John collapsed at work today. Just before the collapse, he told his deskmate that he was feeling lightheaded. He has been diagnosed with elevated blood pressure and has been on medications to control it. So, he was surprised with the way he felt, and about 20 mins later, he collapsed suddenly. When he woke up in the hospital a few hours later, he was told he had suffered a stroke because a blood clot had travelled from his heart to his brain.
The heart is controlled by electrical signals that work in harmony, much like the musicians in an orchestra. One signal leads to the next, firing up the muscles of the heart in a coordinated, orderly fashion. This normal heart rhythm ensures the heart performs its function of pumping blood to the entire body. But what happens when these electric signals become chaotic?
What is atrial fibrillation?
Atrial fibrillation, or A-Fib, occurs when the electrical signals that regulate the heart's rhythm become chaotic, causing the atria (the upper chambers of the heart) to quiver instead of contracting efficiently. This chaotic heartbeat disrupts the normal blood flow, potentially leading to the formation of blood clots within the atria.
Blood clots in the atria can lead to stroke if they travel from the atria, through the bloodstream, to the brain. A-Fib is a common underlying cause of stroke, particularly in individuals over the age of 65. It is estimated that AF increases the risk of stroke by five times.
How can this abnormal rhythm cause a stroke?
When blood clots formed in the atria of individuals with A-Fib travel to the brain, they can obstruct blood vessels, leading to a lack of oxygen and nutrients. This interruption in blood flow can cause a stroke, which can have debilitating consequences, including paralysis, speech impairment, cognitive decline, and even death.
Not all individuals with A-Fib will experience a stroke, but the risk significantly increases when additional factors are present. These factors include advanced age, high blood pressure, diabetes, a previous history of stroke or transient ischemic attack (TIA), heart failure, and underlying heart valve problems. Identifying and managing these risk factors is crucial in reducing the likelihood of stroke in A-Fib patients.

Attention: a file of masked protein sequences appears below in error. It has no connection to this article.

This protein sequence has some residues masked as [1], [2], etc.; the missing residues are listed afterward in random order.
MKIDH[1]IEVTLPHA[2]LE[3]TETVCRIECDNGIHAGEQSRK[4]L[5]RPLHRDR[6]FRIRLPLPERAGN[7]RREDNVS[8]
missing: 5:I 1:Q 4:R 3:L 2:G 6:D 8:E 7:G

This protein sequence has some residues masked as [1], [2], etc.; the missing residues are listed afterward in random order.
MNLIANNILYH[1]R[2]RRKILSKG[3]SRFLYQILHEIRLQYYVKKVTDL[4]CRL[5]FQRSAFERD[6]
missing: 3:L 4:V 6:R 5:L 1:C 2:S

How can this abnormal rhythm be managed?
Healthcare professionals employ various approaches to address this condition effectively.
Anticoagulant medications, i.e., blood thinners, are commonly prescribed to A-Fib patients at high risk of stroke. These medications, such as warfarin or direct oral anticoagulants (DOACs), work by thinning the blood, thereby reducing the formation of blood clots. Regular monitoring and adjustment of the dosage are essential to maintain the appropriate balance between preventing clotting and minimizing bleeding risks. Therefore, see your doctor regularly.
In addition to medication, maintaining a healthy lifestyle is crucial in managing A- Fib. This includes regular exercise, a heart-healthy diet, managing blood pressure and cholesterol levels, avoiding excessive alcohol consumption, and refraining from smoking. Stress reduction techniques and adequate sleep are also beneficial.
The abnormal heart rhythm, atrial fibrillation also called A-Fib, significantly increases the risk of stroke. By addressing the risk factors and seeking prompt and effective treatment, and maintaining a healthy lifestyle, individuals with A-fib can reduce their chances of experiencing a stroke and improve their overall health.